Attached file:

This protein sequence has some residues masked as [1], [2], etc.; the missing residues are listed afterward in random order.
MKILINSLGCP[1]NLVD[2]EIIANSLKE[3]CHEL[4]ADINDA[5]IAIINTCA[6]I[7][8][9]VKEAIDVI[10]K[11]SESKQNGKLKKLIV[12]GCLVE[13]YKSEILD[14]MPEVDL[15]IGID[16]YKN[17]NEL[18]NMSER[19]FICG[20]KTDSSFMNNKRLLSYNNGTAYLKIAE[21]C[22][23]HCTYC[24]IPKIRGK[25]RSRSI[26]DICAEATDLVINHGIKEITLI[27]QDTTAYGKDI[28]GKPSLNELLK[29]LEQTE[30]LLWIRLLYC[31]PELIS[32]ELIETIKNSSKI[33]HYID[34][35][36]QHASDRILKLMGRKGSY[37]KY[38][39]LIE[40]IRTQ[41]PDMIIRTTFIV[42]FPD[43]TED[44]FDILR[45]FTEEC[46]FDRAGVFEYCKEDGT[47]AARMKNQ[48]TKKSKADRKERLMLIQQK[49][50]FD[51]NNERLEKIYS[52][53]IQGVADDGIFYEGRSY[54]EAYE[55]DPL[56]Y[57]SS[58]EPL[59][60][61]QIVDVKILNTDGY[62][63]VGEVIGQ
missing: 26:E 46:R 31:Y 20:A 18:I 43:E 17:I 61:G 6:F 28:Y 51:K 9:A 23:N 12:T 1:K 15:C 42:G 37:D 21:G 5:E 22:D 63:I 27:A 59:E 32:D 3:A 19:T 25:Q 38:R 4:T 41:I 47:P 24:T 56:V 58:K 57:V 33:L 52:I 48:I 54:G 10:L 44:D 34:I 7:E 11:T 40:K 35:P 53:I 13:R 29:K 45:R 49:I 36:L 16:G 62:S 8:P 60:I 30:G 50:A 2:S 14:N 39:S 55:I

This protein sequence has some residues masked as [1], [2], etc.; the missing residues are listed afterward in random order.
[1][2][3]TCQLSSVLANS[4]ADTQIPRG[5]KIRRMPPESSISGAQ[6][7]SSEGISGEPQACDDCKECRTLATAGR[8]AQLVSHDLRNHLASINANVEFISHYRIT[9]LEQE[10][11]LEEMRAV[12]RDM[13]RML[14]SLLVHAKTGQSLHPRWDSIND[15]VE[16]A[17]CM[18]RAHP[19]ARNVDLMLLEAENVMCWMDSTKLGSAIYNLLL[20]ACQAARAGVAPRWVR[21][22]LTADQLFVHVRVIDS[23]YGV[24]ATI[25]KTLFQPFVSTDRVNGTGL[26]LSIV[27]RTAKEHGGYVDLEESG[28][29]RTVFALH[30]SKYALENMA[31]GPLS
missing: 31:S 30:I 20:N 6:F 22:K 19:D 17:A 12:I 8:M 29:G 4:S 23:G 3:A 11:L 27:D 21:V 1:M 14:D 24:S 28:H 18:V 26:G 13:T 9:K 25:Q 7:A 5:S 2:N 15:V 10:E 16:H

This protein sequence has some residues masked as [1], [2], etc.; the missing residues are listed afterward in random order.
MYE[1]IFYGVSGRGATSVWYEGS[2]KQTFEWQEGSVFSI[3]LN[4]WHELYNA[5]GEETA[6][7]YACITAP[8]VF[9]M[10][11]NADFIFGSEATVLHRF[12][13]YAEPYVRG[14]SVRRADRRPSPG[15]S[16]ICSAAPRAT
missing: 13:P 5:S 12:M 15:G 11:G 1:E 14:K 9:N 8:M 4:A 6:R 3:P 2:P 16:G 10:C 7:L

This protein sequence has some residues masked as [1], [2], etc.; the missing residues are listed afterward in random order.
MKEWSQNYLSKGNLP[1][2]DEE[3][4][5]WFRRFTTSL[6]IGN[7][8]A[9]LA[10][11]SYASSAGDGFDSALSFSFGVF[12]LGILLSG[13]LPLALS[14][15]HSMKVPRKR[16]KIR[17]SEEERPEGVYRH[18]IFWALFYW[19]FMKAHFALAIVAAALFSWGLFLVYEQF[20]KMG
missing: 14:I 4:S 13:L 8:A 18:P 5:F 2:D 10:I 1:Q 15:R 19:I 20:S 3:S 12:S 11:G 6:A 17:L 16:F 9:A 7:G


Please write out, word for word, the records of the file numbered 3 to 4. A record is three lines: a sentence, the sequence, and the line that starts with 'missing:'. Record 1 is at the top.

This protein sequence has some residues masked as [1], [2], etc.; the missing residues are listed afterward in random order.
MYE[1]IFYGVSGRGATSVWYEGS[2]KQTFEWQEGSVFSI[3]LN[4]WHELYNA[5]GEETA[6][7]YACITAP[8]VF[9]M[10][11]NADFIFGSEATVLHRF[12][13]YAEPYVRG[14]SVRRADRRPSPG[15]S[16]ICSAAPRAT
missing: 13:P 5:S 12:M 15:G 11:G 1:E 14:K 9:N 8:M 4:A 6:R 3:P 2:P 16:G 10:C 7:L

This protein sequence has some residues masked as [1], [2], etc.; the missing residues are listed afterward in random order.
MKEWSQNYLSKGNLP[1][2]DEE[3][4][5]WFRRFTTSL[6]IGN[7][8]A[9]LA[10][11]SYASSAGDGFDSALSFSFGVF[12]LGILLSG[13]LPLALS[14][15]HSMKVPRKR[16]KIR[17]SEEERPEGVYRH[18]IFWALFYW[19]FMKAHFALAIVAAALFSWGLFLVYEQF[20]KMG
missing: 14:I 4:S 13:L 8:A 18:P 5:F 2:D 10:I 1:Q 15:R 19:I 20:S 3:S 12:S 11:G 6:A 17:L 16:F 9:A 7:G